The World Resources Institute (WRI) Markets and Enterprise Program conducted a global water stress assessment with Owens Corning, a leading producer of glass-fiber reinforcements and residential and commercial building materials. This working paper aims to help Owens Corning and other companies deepen their understanding of external water supply-related threats and inform on how to shape improvements to their corporate water strategy. WRI plotted Owens Corning facilities worldwide on global maps of current and projected water stress using the Aqueduct Water Risk Atlas. WRI concluded that Owens Corning facilities are evenly distributed across areas of high, medium and low stress. The Aqueduct Water Risk Atlas provided new metrics and an improved methodology for Owens Corning to determine water supply-driven risks to its operations. The results also allowed Owens Corning to rank its facilities worldwide based on their exposure to current and projected stress, prioritize areas for additional internal and external investment, and enhance the company’s overall corporate water strategy.
- World Resources Institute WRI
- Aqueduct informs Owens Corning corporate water strategy
Is the risk of drought in the UK growing?
The idea of queuing up in the street for water in the heat of summer mightconjure up images of third world countries. New data has predicted that this, with a 20% chance, could be necessary in London in as little as 25 years.New research by Water UKshows thatthe growing population, along withclimate change and variousother factors, islikely to impact the UK’s water supplies. This new article delves into why and how this could happen, so head over to LinkedIn to read the complete article.
Treated vs. Untreated Cooling Tower Water: Risks for Your Plant
When an industrial plant or building decides whether or not to invest in a cooling tower water treatment system, it is a decision that shouldn’t be taken lightly. Petrochemical plants, chemical manufacturers, refineries, and all kinds of large buildings and facilities using cooling towers, whether they’re used as part of the industrial process or for cooling/removing heat from the building. Improperly treating cooling tower feed water, circulation water, and blowdown can lead to several issues; the...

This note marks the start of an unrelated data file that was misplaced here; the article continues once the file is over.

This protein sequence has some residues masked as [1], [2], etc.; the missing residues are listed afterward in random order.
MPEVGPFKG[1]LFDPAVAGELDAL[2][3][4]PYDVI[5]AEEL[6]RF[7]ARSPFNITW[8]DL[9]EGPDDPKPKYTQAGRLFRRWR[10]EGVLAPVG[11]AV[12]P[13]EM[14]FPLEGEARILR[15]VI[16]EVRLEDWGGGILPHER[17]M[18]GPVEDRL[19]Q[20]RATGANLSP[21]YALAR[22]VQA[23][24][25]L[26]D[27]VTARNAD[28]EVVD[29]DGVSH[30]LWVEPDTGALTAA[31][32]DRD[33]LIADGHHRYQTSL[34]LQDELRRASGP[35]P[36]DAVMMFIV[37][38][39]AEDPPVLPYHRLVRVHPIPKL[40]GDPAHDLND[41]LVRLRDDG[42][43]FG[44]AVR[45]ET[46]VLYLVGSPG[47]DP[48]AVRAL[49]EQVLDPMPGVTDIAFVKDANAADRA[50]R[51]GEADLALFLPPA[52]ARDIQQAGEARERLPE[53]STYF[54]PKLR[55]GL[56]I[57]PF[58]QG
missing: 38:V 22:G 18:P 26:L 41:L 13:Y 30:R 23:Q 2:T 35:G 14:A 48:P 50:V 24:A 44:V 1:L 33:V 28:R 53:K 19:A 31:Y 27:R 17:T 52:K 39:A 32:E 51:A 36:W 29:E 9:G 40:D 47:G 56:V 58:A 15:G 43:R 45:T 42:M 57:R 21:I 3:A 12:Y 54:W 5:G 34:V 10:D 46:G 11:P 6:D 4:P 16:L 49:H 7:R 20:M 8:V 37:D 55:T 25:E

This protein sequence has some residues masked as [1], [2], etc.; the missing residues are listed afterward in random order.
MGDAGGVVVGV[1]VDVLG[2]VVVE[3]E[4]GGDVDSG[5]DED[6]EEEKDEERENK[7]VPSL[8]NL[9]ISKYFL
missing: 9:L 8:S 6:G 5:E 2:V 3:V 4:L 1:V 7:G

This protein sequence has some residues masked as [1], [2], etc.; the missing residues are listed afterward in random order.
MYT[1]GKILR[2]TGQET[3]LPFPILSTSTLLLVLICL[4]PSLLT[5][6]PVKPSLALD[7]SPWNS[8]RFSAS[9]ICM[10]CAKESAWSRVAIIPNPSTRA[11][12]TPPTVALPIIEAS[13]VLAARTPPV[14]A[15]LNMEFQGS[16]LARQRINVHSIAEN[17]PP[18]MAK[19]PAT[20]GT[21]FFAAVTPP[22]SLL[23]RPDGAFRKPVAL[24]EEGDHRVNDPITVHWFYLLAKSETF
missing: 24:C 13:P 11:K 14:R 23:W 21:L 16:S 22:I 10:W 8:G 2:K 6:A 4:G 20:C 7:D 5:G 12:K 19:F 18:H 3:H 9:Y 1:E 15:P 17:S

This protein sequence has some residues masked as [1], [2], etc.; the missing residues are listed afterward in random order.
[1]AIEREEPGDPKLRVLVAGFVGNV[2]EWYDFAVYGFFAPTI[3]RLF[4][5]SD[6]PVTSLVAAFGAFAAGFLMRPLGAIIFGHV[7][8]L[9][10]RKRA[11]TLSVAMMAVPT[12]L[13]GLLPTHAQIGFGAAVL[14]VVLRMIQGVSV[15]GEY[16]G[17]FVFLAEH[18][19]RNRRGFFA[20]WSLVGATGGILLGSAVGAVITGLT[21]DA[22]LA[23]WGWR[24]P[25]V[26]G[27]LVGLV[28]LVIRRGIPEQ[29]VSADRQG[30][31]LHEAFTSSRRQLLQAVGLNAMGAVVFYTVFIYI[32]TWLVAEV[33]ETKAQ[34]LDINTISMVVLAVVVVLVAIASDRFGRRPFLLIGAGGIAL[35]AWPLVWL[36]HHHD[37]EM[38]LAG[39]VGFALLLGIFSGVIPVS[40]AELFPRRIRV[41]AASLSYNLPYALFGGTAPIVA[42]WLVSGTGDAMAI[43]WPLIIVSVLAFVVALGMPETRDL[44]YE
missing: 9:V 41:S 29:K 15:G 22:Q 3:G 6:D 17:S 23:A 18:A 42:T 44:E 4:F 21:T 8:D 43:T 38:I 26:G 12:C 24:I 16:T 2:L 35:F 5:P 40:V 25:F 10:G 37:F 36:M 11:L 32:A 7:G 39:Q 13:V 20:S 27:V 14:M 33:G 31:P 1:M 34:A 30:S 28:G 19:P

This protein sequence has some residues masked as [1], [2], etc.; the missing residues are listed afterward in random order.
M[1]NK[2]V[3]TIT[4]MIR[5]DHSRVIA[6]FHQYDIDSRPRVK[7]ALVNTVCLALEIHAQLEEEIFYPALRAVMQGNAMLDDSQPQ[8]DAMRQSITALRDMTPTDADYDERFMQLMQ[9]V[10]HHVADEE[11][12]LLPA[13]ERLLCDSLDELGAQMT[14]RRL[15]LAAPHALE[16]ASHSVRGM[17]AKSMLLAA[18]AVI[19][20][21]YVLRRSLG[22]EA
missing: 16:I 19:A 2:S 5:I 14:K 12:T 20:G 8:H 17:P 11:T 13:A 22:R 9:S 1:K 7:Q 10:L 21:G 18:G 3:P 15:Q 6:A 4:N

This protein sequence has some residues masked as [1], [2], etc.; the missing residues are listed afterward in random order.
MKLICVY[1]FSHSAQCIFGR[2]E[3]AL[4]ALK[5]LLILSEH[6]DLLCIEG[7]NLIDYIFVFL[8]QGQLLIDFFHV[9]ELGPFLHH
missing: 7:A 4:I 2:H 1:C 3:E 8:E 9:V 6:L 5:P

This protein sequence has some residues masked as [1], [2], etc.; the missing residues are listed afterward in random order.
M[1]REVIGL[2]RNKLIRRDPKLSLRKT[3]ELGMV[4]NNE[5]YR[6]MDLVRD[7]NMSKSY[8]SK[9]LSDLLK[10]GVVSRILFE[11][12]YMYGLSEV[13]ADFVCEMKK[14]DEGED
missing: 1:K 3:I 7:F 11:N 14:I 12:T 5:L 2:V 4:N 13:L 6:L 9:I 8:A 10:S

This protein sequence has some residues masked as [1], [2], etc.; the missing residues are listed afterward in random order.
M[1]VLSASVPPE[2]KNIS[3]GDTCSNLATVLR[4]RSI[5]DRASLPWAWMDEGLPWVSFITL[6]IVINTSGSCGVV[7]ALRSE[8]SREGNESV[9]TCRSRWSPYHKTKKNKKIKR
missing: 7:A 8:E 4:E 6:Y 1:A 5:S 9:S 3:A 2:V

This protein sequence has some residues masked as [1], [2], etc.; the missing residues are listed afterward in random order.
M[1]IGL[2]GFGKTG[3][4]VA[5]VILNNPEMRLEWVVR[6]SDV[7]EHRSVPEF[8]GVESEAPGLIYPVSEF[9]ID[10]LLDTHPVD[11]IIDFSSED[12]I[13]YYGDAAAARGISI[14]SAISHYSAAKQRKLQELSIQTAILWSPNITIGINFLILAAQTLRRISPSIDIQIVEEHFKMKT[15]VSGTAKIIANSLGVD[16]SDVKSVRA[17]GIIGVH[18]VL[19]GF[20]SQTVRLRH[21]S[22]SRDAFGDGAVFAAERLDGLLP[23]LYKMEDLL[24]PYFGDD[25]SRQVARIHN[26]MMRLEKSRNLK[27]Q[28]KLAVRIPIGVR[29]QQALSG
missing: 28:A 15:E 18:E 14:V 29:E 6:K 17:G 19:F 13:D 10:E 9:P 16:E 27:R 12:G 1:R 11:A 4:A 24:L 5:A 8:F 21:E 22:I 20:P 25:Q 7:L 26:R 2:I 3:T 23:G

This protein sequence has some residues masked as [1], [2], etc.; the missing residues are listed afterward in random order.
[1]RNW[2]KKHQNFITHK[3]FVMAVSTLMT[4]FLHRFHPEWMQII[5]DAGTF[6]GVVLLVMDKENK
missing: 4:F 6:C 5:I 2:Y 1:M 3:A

Identification and assessment of water quality risks associated with sludge supernatant recycling ...
This study focussed on the fate of cyanobacteria cells and associated metabolites during the sludge management processes that follow the conventional drinking water treatment train. The topic is of importance, as the release of metabolites during sludge treatment may pose a risk to water quality if supernatant is recycled to the head of the plant. The study of the kinetics of cell damage and metabolite release into the supernatant is complicated by simultaneous and rapid natural removal processes. In this study,...
Does the risk of Legionnaire’s Disease rise when there’s lead in your water?
Ongoing monitoring shows that lead levels in Flint, Michigan’s water are dropping and getting closer to meeting federal safety standards. That’s some much-needed positive news for the community. But there’s still work to be done. Now, researchers are starting to check residential hot water heaters in Flint homes for Legionella. Legionella grows best in warm water and hot water heaters are known to be a potential breeding ground. One researcher suspects that the problems with Flint’s water...
What is a Flood Risk Assessment?
Flood Risk Assessments (FRA) are becoming a very important part of the planning permission process. It interlocks with other areas of the planning process, and could cause weeks or months of delays if not done from the beginning. But what is a Flood Risk Assessment? A Flood Risk Assessment is a series of tests that are carried out to assess the level of flood risk of a given location. The assessment will check for flooding caused by groundwater, surface water, artificial water, rivers, streams, sewers and...